Am I the only one who’s noticed a major Stephen King resurgence lately? King’s themes of darkness just below the surface and supernatural horrors lurking in the American countryside feel like they’re infecting 2016 entertainment with the strength and speed of a deadly viral outbreak — “The Stand” style. 

This summer, literally everyone I know fell hard for “Stranger Things,” the Duffer Brothers’ loving distillation of King’s genre archetypes into a six-hour Netflix show. Podcasts like “Welcome to Night Vale” and “Bizarre States” have been incorporating Kingian genre elements into otherwise standard, ethnographically specific American dramas. And let’s certainly not forget Robert Eggers’s fantastic film “The Witch,” the demonic thriller that feels ripped from the pages of “Jerusalem’s Lot.” Point being: there’s a lot of spooky stuff coming out lately that probably wouldn’t be here if not for King’s influence. 

Let me be clear: I’m NOT complaining about how much genre stuff there is. Dark, supernatural, make-stuff-float-with-your-mind thrillers are most definitely in my wheelhouse (let me rant to you sometime about why “Chronicle” is one of the greatest films of the 21st century). But while we’re ripping off King, why don’t we look back at his more mainstream stuff, too? In my humble opinion, I think the best thing King ever wrote was “The Body,” a novella that was released as part of the same collection that included the inspiration for “The Shawshank Redemption.” You probably know it better as “Stand By Me,” Rob Reiner’s film adaptation from 1986. It’s the story of four boys who, after an infamously quotable goading from a friend (“You guys wanna go see a dead body?”), go on a spiritual journey through the Maine wilderness to find the corpse of a kid who was hit by a train. It’s an essential exploration of youthful masculinity — certainly a guy movie, but a heartfelt and good one.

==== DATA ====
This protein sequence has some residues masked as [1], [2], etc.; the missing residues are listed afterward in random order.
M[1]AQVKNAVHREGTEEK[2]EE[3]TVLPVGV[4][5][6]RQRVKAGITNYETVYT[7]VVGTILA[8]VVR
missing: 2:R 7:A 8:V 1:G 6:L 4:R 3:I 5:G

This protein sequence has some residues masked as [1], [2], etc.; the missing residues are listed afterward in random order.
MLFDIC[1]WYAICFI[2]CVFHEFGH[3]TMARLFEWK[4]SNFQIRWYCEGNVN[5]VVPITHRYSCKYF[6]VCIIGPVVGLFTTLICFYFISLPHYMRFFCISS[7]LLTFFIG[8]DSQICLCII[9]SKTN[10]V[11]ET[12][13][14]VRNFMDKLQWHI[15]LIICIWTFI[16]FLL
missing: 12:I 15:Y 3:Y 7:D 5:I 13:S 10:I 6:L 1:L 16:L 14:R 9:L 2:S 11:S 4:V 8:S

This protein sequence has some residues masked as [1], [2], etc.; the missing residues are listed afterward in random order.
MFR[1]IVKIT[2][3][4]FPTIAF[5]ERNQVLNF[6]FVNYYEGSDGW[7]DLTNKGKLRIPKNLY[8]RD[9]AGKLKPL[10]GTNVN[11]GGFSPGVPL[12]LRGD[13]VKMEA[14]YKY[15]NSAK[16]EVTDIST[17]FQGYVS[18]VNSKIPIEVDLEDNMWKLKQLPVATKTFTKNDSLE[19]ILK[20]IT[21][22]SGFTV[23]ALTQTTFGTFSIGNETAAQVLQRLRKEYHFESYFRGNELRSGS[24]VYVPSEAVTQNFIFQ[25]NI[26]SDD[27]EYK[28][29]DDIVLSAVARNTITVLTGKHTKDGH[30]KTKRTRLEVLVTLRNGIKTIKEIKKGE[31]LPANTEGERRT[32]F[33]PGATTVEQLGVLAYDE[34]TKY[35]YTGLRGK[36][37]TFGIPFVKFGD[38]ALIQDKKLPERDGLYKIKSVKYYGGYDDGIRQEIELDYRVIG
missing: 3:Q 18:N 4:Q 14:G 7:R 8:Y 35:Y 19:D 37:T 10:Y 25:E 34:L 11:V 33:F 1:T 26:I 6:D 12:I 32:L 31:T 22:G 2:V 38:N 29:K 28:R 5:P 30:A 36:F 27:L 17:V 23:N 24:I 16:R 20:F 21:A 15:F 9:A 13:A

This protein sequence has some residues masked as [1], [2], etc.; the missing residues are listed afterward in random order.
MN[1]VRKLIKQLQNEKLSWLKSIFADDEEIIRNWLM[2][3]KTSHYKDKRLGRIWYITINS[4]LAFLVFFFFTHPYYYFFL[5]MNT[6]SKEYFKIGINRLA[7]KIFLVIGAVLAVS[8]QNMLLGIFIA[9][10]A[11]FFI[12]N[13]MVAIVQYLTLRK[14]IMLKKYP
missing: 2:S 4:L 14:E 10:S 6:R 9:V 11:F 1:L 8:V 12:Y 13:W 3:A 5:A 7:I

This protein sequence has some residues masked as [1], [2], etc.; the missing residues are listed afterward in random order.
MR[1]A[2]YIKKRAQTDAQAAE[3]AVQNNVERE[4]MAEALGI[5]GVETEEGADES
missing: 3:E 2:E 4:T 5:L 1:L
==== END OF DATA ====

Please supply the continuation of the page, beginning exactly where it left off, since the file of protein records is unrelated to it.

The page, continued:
The second I heard about Aaron Burch’s book, I knew I had to meet him. The concept, an autobiographical and analytical book about one author’s experience with “The Body” and the change in said experience over time, was immediately gripping. His book is a part of a line called “Bookmarked,” a series of books about books (books that made a “mark” on the author — hence, “Bookmarked”). The line was inspired by “33⅓,” another series of books in which writers take an in-depth look at classic albums. 

“I’ve spent years thinking about what I’d write as a 33⅓,” Burch said in an interview with The Michigan Daily.

“But I don’t really think I want to write one. And then ‘The Body’ just came to mind, because I love ‘Stand By Me’ so much. It’s like, well, that’s a movie, and these are books about books. But it’s a movie based on a book, so I could kind of cheat a little bit and write about both.”

Burch is an English lecturer at the University of Michigan, and formerly at Eastern Michigan University. You might have taken his “Rhetoric of Growing Up” English 124 section, in which he taught King’s novel among other coming-of-age narratives to freshman students.  He’s a young, down-to-earth guy, and his enthusiasm for the material was quite immediately evident — a bright, bearded smile shined at me throughout our conversation.